Stricter EU CO2 standards for buses and trucks

The European Parliament has approved stricter CO2 standards for buses and trucks. This includes the requirement that all new buses should be emission-free by 2035 and almost all new trucks by 2040.

The European Council still must give the green light, but this is considered a formality. A complete ban on combustion engines for lorries is therefore off the table, unlike in the city bus and car sectors.

Phase-out scenario

Unlike passenger cars and light commercial vehicles, of which no new ones with combustion engines will be allowed to be sold from 2035, heavy vehicles, including vocational vehicles, such as garbage trucks, tippers, or concrete mixers, will be subject to a phase-out scenario.

By 2030-2034, the CO2 emissions of trucks weighing over 7,5 tonnes must fall by 45% compared to 1990, by 65% by 2035-2039, and by 90% as of 2040. By 2030, new urban buses will need to reduce their emissions by 90% and become zero-emission vehicles by 2035. Emissions reduction targets are also set for trailers (7.5%) and semi-trailers (10%), starting from 2030.

By 2030, new urban buses must reduce their emissions by 90% and become zero-emission vehicles by 2035. Starting in 2030, emission reduction targets are also set for trailers (7.5%) and semi-trailers (10%).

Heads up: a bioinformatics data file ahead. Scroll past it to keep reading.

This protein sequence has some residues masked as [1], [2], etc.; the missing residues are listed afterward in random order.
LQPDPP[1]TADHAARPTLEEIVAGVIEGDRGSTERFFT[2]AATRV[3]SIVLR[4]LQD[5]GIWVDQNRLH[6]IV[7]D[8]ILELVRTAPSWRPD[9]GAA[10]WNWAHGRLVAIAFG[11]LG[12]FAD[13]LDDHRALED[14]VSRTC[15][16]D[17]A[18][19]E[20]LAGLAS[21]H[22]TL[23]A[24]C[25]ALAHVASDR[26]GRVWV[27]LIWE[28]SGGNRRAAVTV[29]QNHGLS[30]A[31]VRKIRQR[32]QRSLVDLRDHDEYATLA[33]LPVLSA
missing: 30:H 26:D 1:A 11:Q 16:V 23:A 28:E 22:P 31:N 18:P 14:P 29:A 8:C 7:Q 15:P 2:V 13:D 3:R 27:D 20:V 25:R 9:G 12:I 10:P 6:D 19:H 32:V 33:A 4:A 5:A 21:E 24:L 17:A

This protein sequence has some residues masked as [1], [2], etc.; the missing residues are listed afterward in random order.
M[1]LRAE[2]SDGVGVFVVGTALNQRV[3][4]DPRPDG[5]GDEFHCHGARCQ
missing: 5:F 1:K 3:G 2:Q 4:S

Backdoor for small lorries

However, the European Commission must conduct a detailed review of the new rules’ effectiveness and impact by 2027. This is the result of a compromise that came about because Germany’s smallest governing party, the FDP, threatened to block the law, which would have forced Germany to abstain from the final vote.

The compromise essentially involves whether to apply the rules to small lorries, the role of a methodology for registering heavy-duty vehicles (HDVs) exclusively running on CO2-neutral fuels, and the role that a carbon correction factor could have in the transition towards zero-emission HDVs.

25% of greenhouse gas emissions

“The transition towards zero-emission trucks and buses is not only key to meeting our climate targets but also a crucial driver for cleaner air in our cities,” says the Dutch rapporteur Bas Eickhout (Greens/EFA). “We are providing clarity for one of the major manufacturing industries in Europe and a strong incentive to invest in electrification and hydrogen.”

Earlier proposals of the EU to cut CO2 emissions of heavy trucks and buses by 90% from now until 2040 got mixed responses from the industry and environmentalists.

Although trucks and buses make up just 2% of the total vehicles on the road in the EU, they are responsible for more than 25% of greenhouse gas emissions from road transport in the EU and account for over 6% of total EU greenhouse gas emissions.

400 000 e-trucks needed

In 2022, nearly 66,000 electric buses and 66,000 medium- and heavy-duty trucks were sold worldwide, representing about 4.5% of all bus sales and 1.2% of truck sales worldwide.

According to Eamonn Mulholland, an expert on Europe’s truck CO2 standards of the International Council of Clean Transportation (ICCT), sales of e-trucks have been tripling between 2022 and 2023. Shares of zero-emission city buses also accelerated last year, overtaking diesel sales to become the most popular powertrain and reaching an all-time high of over 40% by the end of 2023.

Scania, a commercial vehicle manufacturer, has stated to the news site Electrive that the 2030 target requires approximately 400,000 zero-emission trucks to run on the streets by 2030. China continues to dominate production and sales of electric (and fuel cell) trucks and buses.


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